Students strengthen their argumentative skills by answering the same prompt from two different perspectives. Students are then provided questions for a guided reflection on the process. This activity promotes a deeper reading comprehension by arguing for both sides of a dialectic. In doing so, students unveil a text’s contradictions, wordplay, and ambiguities. This assignment can be used to develop a habit of expecting counterarguments and/or to generate an in-class discussion about craft.
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    Reverse Outlining a Published Article
    Post, Ryan (2018)
    With the goal of improving the organization of students' writing, this exercise asks students to create a reverse outline of the introductory section of a published article. For each paragraph, students must a) give the paragraph a "title" conveying its main point; b) in bullet points, summarize key information the paragraph describes; and c) determine what purpose this paragraph serves for the piece as a whole. For homework, students write a reverse outline of their essay.
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    Sentence Structure Variation
    Armstrong, Kacie (2018)
    This exercise was designed to help students understand the importance of sentence structure variation. A model passage was used to dissect and evaluate sentence structure variety, and then students practiced this skill in their own writing. Ultimately, students learned to vary sentence structure in order to achieve the quick pacing and rhythmic structure that is characteristic of editorial writing.
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    Writing to Read
    Gunhan, Aslihan (2019)
    This assignment is tailored to function as a "Writing to Read" exercise that was conducted in the classroom. By giving the students short prompts, I asked them to consider themselves in different positions (like a journal editor, an author in the same field, a writing tutor) and give feedback to one specific essay which they collectively found unsuccessful.
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    Voice, Genre, Style, Diction, Tone: A Musical Guide to Writing Style
    Tyson, Lee (2020)
    This handout explains and clarifies the distinctions among aspects of writing style (voice, genre, style, diction, and tone) through parallel concepts in music. While particularly useful in a writing course on musical topics, this handout offers an accessible introduction to writing style concepts for students who are attuned to music in their daily lives, as listeners or performers. An accompanying writing style analysis peer review activity is included.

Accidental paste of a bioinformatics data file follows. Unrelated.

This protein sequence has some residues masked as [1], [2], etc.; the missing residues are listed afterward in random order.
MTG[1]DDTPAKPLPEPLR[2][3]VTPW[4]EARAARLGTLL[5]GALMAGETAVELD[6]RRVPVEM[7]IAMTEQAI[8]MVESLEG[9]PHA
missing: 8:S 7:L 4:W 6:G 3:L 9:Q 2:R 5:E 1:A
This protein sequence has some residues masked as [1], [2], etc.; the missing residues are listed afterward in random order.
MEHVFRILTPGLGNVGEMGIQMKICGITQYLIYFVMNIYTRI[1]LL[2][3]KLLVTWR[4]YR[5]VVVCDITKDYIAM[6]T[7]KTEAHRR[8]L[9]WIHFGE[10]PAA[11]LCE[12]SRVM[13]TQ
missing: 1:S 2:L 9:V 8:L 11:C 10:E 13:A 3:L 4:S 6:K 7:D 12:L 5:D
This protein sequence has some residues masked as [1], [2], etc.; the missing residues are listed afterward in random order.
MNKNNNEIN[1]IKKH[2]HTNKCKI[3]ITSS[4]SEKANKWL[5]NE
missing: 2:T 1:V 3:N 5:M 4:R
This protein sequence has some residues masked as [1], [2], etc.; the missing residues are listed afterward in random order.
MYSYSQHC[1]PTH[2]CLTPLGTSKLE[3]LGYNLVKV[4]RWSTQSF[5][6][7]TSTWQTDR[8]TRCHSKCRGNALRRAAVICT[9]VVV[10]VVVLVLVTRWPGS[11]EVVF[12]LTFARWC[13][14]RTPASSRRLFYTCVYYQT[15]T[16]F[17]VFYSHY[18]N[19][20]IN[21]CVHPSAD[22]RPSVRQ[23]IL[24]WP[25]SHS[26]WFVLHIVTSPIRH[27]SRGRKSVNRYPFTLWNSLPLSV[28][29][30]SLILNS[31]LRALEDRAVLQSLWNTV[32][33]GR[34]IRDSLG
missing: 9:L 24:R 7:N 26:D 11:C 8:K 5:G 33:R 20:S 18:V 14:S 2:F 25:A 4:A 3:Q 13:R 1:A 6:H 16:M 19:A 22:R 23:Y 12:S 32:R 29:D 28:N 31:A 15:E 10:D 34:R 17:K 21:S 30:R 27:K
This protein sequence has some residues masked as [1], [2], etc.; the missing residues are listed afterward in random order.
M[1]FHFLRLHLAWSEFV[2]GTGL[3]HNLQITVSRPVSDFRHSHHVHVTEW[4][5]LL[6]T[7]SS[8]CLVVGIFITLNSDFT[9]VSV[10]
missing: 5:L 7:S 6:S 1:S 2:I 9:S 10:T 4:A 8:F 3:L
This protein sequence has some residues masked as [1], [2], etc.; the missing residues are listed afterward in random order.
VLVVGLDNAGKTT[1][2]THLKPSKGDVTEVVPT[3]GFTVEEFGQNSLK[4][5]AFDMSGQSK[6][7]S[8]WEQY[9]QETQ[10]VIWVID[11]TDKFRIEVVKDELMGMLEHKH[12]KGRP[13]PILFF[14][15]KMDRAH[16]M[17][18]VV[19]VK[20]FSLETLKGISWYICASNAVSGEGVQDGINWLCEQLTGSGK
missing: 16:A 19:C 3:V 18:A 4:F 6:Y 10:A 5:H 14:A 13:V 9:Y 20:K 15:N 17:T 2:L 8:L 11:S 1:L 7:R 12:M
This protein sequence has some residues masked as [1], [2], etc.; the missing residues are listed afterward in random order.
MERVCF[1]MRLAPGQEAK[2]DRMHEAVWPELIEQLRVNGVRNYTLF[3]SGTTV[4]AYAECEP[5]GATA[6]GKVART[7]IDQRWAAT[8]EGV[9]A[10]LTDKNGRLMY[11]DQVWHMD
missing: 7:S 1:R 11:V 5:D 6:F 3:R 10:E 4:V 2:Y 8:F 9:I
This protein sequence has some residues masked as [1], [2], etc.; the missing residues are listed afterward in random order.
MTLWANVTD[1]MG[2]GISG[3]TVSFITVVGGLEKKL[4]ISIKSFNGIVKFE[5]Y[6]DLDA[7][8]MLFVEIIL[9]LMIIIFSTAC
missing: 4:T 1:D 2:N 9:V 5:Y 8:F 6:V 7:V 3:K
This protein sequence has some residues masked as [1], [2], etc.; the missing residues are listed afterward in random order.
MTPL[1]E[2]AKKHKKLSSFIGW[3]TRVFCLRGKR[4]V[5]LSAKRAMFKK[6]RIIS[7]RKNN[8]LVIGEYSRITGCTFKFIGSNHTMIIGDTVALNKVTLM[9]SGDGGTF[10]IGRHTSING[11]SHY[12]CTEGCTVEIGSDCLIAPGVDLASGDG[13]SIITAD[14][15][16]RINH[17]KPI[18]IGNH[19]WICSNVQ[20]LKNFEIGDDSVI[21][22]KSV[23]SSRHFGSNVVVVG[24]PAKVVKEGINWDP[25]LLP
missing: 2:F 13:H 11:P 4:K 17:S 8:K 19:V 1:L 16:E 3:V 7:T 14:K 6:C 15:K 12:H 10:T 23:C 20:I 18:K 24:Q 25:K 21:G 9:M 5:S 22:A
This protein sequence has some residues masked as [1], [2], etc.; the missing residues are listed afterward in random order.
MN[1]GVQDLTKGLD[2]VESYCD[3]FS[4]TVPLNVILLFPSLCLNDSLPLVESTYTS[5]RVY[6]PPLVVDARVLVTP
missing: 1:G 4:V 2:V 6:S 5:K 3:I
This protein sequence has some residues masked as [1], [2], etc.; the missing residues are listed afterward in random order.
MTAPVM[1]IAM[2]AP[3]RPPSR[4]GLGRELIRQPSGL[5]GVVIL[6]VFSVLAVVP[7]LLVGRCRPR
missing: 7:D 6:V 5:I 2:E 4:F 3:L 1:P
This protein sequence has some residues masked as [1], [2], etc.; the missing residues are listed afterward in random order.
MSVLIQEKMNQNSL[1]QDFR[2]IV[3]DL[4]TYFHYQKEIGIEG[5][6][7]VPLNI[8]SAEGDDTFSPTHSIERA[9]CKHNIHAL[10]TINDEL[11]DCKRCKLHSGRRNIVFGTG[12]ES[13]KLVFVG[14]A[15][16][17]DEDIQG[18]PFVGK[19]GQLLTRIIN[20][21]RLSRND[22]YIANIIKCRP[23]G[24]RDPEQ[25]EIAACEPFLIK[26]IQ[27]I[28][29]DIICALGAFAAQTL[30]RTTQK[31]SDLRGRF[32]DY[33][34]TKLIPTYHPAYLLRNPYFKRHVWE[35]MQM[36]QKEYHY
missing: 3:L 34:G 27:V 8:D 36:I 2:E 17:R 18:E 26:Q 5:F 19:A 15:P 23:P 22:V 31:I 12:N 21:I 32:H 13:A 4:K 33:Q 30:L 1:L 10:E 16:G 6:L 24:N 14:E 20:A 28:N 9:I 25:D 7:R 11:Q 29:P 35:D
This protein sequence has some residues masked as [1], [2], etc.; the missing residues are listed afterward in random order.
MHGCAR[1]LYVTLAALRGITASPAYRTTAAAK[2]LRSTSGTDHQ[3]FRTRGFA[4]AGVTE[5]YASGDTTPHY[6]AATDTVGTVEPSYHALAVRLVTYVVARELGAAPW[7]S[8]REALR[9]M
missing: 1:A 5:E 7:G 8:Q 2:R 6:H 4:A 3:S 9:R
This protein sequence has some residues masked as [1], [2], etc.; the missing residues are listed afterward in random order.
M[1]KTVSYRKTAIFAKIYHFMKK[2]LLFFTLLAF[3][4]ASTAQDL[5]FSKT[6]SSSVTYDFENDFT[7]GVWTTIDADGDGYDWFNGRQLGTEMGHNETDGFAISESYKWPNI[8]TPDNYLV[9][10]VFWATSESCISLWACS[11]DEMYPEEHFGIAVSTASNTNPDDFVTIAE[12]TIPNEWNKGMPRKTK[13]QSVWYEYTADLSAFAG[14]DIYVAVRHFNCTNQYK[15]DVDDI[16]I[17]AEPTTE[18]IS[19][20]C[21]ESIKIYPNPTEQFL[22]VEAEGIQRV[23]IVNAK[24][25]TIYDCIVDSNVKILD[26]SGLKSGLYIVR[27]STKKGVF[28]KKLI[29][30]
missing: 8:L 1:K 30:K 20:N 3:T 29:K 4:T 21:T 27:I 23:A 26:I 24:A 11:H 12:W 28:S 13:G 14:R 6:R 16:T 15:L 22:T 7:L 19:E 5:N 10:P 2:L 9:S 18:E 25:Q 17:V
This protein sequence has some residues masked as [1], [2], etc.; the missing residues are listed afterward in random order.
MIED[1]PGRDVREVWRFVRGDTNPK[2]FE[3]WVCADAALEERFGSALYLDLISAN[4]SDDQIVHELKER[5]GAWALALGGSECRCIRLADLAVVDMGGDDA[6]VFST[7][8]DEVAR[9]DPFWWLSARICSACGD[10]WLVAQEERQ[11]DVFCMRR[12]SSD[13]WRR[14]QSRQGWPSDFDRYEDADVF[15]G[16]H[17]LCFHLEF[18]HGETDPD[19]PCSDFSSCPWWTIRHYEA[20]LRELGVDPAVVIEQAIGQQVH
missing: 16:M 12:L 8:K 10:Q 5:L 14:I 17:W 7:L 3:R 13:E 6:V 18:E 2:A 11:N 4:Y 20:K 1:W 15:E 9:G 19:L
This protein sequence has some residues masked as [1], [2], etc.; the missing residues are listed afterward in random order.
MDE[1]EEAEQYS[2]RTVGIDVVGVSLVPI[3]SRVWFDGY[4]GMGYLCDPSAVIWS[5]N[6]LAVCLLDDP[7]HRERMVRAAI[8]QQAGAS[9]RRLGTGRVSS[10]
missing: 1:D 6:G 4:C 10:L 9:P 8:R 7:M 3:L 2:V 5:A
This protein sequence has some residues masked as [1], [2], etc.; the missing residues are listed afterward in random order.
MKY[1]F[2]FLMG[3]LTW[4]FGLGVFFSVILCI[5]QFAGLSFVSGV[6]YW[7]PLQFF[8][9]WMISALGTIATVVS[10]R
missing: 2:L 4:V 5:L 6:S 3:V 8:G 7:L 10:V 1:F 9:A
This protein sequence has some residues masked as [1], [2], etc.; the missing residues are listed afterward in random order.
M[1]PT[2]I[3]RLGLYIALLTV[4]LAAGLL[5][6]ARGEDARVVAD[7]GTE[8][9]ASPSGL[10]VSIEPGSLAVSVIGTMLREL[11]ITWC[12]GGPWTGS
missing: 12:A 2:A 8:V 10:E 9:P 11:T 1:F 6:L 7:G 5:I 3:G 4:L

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    Mapping a City
    Moynihan, Michael (2020)
    This in-class activity is designed to teach mapping as a tool to develop a research question. It also incorporates a spatial element into the brainstorming process in order to make connections between concepts and terms that could otherwise seem separate or disparate. After the activity, the students will take part in a short writing exercise to begin forming conclusions about the connections and relationships they made.
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    Argument Construction
    Kumar, Sneha (2019)
    This exercise helps students think through the argument construction process. It uses a series of prompts that encourage students to think about the following questions as they develop their arguments: • how does the topic sentence relate to the essay prompt; • what is the premise behind the argument; • how does the evidence relate to the argument; • what is the main opposition to the argument, and how does a rebuttal specifically address the opposition?
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    Sentence Variety Exercise
    Houck, Dan (2019)